A/N- Finally, the chapter fic that follows "Alone" and "Last Chance." If anyone cares to know, I've named this series the Second Chance Series. I hope you all enjoy!

Disclaimer- I don't own Buffy; that belongs to Whedon. I don't own Forever Knight; that belongs to Columbia Tristar and its creators. This applies to all chapters.

"We are in the same boat."

--Pope Clement I


Free Will

There were two things that Tara Maclay was instantly aware of: first, she was on some cold, metal slab in the middle of a room she did not recognize, and second, she was completely nude. Her memories were vague and coming back in small snippets. She remembered the warm sunlight on her face…Willow's bright smile and her hands sweetly pulling her into an embrace…and pain. She remembered pain.

She suddenly became of a third thing. There were voices in the room just beyond, two of them. One of them she didn't recognize, but she still thought it sounded odd. It was a male's voice, but it was strained…not natural and almost like he was under some sort of spell or hypnosis. But the second voice, she did recognize. And she was not happy. Because, in the back of her foggy mind, she knew she should not be awake in this place or even in this world. And she knew, now, that this other, velvet and regal voice was to blame.

He entered the room, ever dressed in black, smiling coldly back at the other person that was still out of side. Tara instantly sat up, pulling the white sheet, a fabric never meant to be comforting or warm. His smile, a little less cold but enough to matter, fell on her now. His hair seemed brighter to her for some reason, but as thin as ever.

"Ah, Tara, I knew you would be awake," he said, slipping through other metal gurneys—with their own white sheets covering bodily forms—to her side.

And in one horrible moment, as she took in the drab, depressing nature of the room—the metal doors behind her, the gurneys, the bodies, the instruments, all of it—she remembered. She had died. Gunshot right to the heart. Where it had come from, she was not sure. But she had died, in Willow's arms.

She began to panic, to heave but she wasn't breathing. She could not feel the air rushing in and out like it should be. Or rather, she could not feel it past her mouth. Her lungs were not expanding, and, more importantly, her heart was not beating.

"Lacroix…" she said to the man standing beside her as he put a hand, meant to be reassuring, on her bare back. "What did you do?"

She did not need the answer. She already knew. But she was not forming any other thoughts at the moment, and she was badly fighting the urge to repeat the question over and over again.

"I was barely in time, if you must know," he said, also very aware that she knew what she was now. "I couldn't let such talent as yours go to waste in death. You had mere moments of life left when I gave you my blood. I saved you."

Now she glared at him, feeling an anger that was not completely her own well up inside of her. She wrapped her arms around tighter the cloth concealing her, digging her nails into her arms.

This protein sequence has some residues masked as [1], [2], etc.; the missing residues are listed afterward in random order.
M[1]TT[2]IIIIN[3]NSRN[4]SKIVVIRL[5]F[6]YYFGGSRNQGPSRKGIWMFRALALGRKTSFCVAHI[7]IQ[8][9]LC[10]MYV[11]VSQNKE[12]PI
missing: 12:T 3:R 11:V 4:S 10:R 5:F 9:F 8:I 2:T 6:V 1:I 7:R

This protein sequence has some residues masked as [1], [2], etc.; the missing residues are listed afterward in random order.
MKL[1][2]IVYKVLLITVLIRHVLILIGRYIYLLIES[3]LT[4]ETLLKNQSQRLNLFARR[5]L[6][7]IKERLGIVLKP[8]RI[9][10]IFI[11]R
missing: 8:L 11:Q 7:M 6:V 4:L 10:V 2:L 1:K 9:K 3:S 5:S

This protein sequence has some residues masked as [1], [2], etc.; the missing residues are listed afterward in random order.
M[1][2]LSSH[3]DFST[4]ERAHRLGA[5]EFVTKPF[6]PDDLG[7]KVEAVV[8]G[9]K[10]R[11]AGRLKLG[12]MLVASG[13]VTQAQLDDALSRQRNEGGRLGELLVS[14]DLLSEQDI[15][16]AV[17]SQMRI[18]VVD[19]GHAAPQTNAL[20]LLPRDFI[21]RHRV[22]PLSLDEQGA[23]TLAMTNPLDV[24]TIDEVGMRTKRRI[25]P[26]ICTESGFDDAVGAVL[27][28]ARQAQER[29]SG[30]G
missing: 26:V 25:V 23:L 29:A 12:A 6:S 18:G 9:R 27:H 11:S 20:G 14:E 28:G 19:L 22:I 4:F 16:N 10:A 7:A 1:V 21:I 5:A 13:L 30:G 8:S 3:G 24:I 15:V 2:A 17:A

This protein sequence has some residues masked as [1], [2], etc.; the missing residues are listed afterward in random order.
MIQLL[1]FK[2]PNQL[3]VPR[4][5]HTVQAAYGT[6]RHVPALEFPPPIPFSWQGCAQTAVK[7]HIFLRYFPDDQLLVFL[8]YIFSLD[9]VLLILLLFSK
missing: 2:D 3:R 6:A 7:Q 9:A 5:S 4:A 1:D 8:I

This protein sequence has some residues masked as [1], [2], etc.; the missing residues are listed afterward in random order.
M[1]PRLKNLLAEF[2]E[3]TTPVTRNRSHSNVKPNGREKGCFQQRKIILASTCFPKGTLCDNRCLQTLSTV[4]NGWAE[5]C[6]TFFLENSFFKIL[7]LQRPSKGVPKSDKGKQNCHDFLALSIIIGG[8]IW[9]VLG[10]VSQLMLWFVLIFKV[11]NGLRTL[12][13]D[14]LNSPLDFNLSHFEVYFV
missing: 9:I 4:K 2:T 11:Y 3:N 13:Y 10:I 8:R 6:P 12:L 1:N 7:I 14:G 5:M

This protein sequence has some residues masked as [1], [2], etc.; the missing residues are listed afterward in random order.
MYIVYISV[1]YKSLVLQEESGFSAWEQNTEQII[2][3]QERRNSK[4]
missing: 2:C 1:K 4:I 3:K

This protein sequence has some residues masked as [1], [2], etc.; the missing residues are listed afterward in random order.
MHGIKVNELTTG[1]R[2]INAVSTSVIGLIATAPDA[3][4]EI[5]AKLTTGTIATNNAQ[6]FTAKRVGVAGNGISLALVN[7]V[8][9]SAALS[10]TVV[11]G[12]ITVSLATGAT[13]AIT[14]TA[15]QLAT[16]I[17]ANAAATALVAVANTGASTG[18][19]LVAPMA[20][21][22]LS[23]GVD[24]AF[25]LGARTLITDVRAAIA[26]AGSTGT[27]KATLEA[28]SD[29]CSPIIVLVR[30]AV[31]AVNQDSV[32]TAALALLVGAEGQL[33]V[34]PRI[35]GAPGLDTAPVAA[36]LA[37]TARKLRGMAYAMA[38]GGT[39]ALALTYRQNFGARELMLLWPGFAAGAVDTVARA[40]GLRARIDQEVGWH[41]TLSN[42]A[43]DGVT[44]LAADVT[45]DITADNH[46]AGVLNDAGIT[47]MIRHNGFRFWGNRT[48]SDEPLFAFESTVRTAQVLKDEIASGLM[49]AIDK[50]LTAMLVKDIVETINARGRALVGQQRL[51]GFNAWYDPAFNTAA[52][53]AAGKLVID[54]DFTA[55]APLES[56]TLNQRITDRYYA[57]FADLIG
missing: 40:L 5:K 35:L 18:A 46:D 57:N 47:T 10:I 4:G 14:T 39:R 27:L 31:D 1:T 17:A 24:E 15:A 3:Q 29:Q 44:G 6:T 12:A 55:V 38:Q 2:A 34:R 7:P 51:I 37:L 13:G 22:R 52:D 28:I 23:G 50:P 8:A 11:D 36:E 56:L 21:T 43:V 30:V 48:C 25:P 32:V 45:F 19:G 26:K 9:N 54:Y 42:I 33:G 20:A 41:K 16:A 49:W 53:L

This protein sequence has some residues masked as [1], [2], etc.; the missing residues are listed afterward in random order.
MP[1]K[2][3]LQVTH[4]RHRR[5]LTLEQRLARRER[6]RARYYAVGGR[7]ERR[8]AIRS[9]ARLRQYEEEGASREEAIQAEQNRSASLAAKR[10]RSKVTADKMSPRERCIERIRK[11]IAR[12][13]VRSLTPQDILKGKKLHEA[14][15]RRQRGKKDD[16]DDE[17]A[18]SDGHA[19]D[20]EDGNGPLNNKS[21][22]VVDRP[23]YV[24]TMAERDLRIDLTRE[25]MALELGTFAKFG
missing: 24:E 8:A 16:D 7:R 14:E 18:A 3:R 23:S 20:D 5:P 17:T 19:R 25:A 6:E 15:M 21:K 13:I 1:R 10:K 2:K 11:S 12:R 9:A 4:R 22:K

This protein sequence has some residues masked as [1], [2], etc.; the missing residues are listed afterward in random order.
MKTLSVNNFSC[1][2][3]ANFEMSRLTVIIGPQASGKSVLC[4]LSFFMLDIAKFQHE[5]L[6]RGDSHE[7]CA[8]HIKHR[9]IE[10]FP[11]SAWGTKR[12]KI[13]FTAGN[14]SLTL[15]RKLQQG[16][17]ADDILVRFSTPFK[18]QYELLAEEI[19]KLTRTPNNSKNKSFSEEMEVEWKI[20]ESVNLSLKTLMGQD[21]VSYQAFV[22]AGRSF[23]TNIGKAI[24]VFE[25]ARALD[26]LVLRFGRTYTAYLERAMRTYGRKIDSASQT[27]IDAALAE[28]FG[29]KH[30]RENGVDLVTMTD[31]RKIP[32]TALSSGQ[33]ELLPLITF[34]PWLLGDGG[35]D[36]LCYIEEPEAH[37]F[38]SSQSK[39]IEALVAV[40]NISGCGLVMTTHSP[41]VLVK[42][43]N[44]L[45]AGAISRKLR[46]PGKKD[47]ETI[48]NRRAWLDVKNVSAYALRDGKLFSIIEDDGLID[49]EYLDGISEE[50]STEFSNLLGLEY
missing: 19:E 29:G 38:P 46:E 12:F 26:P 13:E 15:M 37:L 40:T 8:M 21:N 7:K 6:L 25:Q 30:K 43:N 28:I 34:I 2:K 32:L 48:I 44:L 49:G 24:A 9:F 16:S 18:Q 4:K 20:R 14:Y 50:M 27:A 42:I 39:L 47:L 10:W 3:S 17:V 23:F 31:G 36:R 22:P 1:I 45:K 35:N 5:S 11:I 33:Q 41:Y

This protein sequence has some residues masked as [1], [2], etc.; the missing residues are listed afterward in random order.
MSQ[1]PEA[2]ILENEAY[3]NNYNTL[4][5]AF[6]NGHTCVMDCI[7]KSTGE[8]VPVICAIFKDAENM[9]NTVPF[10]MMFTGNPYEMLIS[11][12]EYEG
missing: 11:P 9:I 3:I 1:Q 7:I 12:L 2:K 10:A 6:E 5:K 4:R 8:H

"Saved me?" she hissed. "I told you no. I said no! How…h-how could you?"

"Now, now, dear. I've already told you. You have a great power stifled deep within you, and it would have been wasted in death. And, as I'm sure you'll understand as soon as you are back to your senses, I had to leave you for your friends to find you," he said, taking his hand away, and she was glad for it.

She did not like the feeling of wanting to rip it from him. Tara pulled her legs off the gurney, still covered, and stood. She shook her head.

"My friends? They…who found me, Lacroix?"

He shrugged. "It's of no consequence. And I don't know, really. It was daytime. I had to move fast."

Tara blinked. Again, her mind recalled the sunlight warming her bare skin and illuminating Willow's glorious hair.

"That's right…it was daytime when I died. How did you even get to me without bursting into flames?" she asked, throwing a cautious eye towards the door as she caught the silhouette of the other person Lacroix had been speaking with. He followed her eyes and waved his hand dismissively.

"He's still under my influence. It'll wear off soon, but we still have time. And desperate times call for desperate measures. Heavy, dark blankets can do wonders in emergencies."

Tara sunk back onto the gurney. "I'm dead."

"Yes. And a vampire."

She glared again. Then, her face relaxed as the fact of her undead state played through her mind. Memories of watching Buffy stake countless, nameless vampires played like a slideshow of a family vacation through her head. She shook it away as she placed a hand on the metal to steady herself. If she thought too hard on it, her mind would start to add fun, bouncy music to the scenes. That's when she knew she had thought too deeply. She began to shake her head, slowly, the move growing more and more vigorous.

"No, no, no, no," she muttered.

Lacroix narrowed his eyes at her. "What is it, Tara?"

She began to rock, doing her own form of hyperventilating.